Last Sunday, we gathered at the Glendale New Church, informally, for our service. Lay leader Maggie Panyko, read from a New York Times story. The family in this story lost their son to a drunk driver and was given a chance to meet the man who had taken their son’s life. We explored ideas of forgiveness and how it can lead us to love. We shared our own experiences of dealing with difficulty and what the role of forgiveness is in our lives. We grappled with how to handle situations of abuse: where is the role of forgiveness in those situations? Where does it leave those who are the victims of abuse?
We also heard writings on love from Swedenborg with interpretation by the Swedenborg foundation.
The Sick and the Prisoners – Loving the Angry
What are the spiritual equivalents of sickness and imprisonment? Dr. Werner shares that through her understanding of Swedenborg’s teachings, loving the sick and imprisoned is like helping people break out of the prison of destructive behaviors and mindsets that consume their lives.
“The sick are people who acknowledge they have nothing but evil in them, and prisoners, or people in jail, are those who acknowledge they have nothing but falsity in them.”—Secrets of Heaven 4956
How can we love and help the spiritually sick and imprisoned without getting hurt or taken advantage of? It’s true we should love everyone, but we have to become wise about how to help in the most useful way for all involved. To do this, you can love and support the good in a person, but not the bad in them.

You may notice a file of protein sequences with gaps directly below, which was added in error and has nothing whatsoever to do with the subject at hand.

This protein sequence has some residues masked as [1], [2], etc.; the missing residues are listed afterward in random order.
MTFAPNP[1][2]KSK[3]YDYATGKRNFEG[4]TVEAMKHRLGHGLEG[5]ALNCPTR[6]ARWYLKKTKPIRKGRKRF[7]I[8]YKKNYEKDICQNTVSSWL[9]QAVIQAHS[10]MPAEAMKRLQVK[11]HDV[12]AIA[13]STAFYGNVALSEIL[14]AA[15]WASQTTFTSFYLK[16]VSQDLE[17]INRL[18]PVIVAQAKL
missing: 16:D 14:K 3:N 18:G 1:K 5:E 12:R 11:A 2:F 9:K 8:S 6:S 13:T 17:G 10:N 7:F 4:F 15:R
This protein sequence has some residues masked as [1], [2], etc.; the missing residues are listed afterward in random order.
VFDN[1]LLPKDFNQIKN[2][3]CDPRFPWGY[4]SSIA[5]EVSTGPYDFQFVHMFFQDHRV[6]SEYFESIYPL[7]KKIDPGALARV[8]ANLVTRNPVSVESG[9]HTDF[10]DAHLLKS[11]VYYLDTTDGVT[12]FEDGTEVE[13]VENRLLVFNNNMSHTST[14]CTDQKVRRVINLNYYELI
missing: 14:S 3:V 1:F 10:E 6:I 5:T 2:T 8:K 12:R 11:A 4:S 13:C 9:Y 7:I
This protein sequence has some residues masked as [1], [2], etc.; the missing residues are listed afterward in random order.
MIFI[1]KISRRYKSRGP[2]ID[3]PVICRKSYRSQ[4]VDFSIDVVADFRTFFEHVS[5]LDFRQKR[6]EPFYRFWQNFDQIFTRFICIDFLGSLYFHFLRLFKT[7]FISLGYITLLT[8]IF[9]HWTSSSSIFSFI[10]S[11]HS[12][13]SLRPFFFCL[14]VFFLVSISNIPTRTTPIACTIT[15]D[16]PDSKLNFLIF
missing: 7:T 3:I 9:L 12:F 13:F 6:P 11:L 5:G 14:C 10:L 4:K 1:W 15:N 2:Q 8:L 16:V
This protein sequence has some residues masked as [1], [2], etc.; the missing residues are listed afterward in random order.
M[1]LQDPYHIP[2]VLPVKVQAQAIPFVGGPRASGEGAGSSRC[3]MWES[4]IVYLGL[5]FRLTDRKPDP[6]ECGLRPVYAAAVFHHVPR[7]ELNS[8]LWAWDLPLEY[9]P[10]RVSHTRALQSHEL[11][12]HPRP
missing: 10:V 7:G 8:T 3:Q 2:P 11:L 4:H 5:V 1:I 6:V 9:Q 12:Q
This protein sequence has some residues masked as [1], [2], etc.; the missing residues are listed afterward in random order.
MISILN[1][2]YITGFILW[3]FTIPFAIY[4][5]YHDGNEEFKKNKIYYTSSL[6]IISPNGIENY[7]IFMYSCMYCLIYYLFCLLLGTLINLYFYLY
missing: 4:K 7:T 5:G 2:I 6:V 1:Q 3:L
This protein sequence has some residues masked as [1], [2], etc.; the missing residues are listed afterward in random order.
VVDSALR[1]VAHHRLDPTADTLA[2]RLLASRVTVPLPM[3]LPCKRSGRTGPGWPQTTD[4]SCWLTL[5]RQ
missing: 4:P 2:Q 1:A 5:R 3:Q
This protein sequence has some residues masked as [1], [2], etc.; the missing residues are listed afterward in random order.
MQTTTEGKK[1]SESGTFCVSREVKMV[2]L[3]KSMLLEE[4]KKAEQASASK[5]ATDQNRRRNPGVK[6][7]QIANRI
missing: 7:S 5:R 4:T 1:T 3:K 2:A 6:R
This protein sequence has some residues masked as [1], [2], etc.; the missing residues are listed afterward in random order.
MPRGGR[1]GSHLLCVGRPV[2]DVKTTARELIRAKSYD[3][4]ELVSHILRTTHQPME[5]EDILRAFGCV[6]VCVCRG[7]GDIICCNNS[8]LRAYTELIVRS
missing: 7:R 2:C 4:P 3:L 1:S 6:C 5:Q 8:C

Why should you love? The short answer: Because it connects you to God and his wisdom.
“Love has power only through wisdom.”—True Christianity 748
When we tap into our natural state of love, we tap into divine wisdom. Those who show love through action and live in a loving state—as opposed to just saying the words—can feel and understand spiritual truths more clearly because all wisdom comes from love and all love comes from God. The wisdom we receive through love allows us to fulfill the needs of others as described in scripture:
“Then the king will say to those at his right hand, ‘Come, you that are blessed by my Father, inherit the kingdom prepared for you from the foundation of the world: for I was hungry and you gave me food; I wasthirsty and you gave me something to drink; I was a stranger and you welcomed me; I was naked and yougave me clothing; I was sick and you took care of me; I was in prison and you visited me.’ “Then the righteous will answer him, ‘Lord, when was it that we saw you hungry and gave you food, or thirsty and gave you something to drink? And when was it that we saw you a stranger and welcomed you, or naked and gave you clothing? And when was it that we saw sick or in prison and visited you?’ And the king will answer them, ‘Truly I tell you, just as you did it to one of the least of these who are members of my family, you did it to me.’” —Matthew 25:34-40
We listened to musical selections from Mavis Staples “What are they doin’ in heaven today” as well the Colorado String Quartet, and Jack Johnson; “With My Own Two Hands”.
Please join us for informal and formal services in the future.